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Getting the grant: How nonprofits can write a winning proposal

July 13, 2016

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Sloppy grant proposals are rarely successful, but they’re even less likely to yield results these days as more budget-strained not-for-profits are dipping into a smaller pool of funds. If you haven’t brushed up on your grant proposal-writing skills recently, here are four tips:

1. Know your grant-maker. Just as you’d research potential employers before applying for a job, you should get to know grant-making organizations before you ask for their support. Familiarize yourself with the prospective grant-maker’s primary goals and objectives, the types of projects it has funded in the past, and its grant-making processes and procedures.

2. Focus on the essentials. Don’t overwhelm your target with paperwork. Your proposal should start with a succinct, single-page executive summary that defines your organization. Also include a statement of need that provides an overview of the program you’re seeking to fund and explains why you need the money for your program. Other application pieces include a detailed project description and budget, an explanation of your organization’s unique ability to run this program, and a conclusion that wraps up the proposal and briefly restates your case.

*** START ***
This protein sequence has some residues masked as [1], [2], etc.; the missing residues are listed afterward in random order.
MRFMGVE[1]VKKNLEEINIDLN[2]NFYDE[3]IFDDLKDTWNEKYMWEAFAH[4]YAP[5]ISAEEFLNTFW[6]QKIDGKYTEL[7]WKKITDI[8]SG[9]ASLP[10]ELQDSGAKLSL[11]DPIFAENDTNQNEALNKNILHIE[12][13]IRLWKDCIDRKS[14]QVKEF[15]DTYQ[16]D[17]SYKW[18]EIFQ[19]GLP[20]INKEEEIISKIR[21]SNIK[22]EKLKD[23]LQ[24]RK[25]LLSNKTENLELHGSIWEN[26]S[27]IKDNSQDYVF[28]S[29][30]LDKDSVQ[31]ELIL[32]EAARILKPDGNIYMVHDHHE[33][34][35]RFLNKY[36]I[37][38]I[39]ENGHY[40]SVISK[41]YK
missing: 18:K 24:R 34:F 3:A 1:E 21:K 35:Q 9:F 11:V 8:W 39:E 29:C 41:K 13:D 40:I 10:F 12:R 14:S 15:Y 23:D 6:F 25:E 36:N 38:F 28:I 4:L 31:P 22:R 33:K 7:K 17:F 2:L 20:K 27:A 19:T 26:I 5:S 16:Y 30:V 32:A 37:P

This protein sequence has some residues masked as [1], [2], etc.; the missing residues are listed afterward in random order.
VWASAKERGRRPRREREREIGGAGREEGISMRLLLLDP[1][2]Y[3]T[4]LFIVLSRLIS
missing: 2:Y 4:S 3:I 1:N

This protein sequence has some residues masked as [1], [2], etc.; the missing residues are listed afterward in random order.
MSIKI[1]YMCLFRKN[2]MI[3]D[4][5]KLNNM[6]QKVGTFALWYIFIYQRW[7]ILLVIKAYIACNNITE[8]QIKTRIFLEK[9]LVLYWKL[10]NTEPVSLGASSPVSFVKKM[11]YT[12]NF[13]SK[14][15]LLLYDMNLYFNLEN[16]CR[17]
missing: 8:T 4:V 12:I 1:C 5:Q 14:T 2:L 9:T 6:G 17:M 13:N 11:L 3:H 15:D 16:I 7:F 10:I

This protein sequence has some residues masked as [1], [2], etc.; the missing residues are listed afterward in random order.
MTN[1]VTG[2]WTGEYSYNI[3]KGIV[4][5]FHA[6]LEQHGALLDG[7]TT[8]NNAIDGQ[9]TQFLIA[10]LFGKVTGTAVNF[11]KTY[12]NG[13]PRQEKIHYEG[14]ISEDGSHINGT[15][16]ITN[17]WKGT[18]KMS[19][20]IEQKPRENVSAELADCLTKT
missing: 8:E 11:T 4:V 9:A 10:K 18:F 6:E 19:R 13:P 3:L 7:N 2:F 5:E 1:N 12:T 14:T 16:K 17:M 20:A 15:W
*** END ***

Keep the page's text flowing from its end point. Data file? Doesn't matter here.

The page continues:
3. Provide support. Back up your request with facts and figures, but don’t forget to include a human touch by telling the story behind the numbers. Your organization, for example, may provide after-school activities for 500 at-risk children every year. Augment this statistic with a glimpse of the population you serve, including descriptions of typical clients or testimonials from the community.

4. Attend to the details. You’ll need to follow application instructions to the letter. This means meeting deadlines and ensuring that your submission is error-free. Don’t commit common mistakes such as leaving off signatures, exceeding page or word limits, making math errors, or using excessive industry jargon.

Even if you do everything right, you may not get the grant. Should this occur, contact the grant-maker to learn why you didn’t and ask if they’ll suggest ways to strengthen your next application. Also, give us a call for advice on finding grant-making organizations and writing proposals that succeed.

© 2016

All content provided in this article is for informational purposes only. Matters discussed in this article are subject to change. For up-to-date information on this subject please contact a Clark Schaefer Hackett professional. Clark Schaefer Hackett will not be held responsible for any claim, loss, damage or inconvenience caused as a result of any information within these pages or any information accessed through this site.

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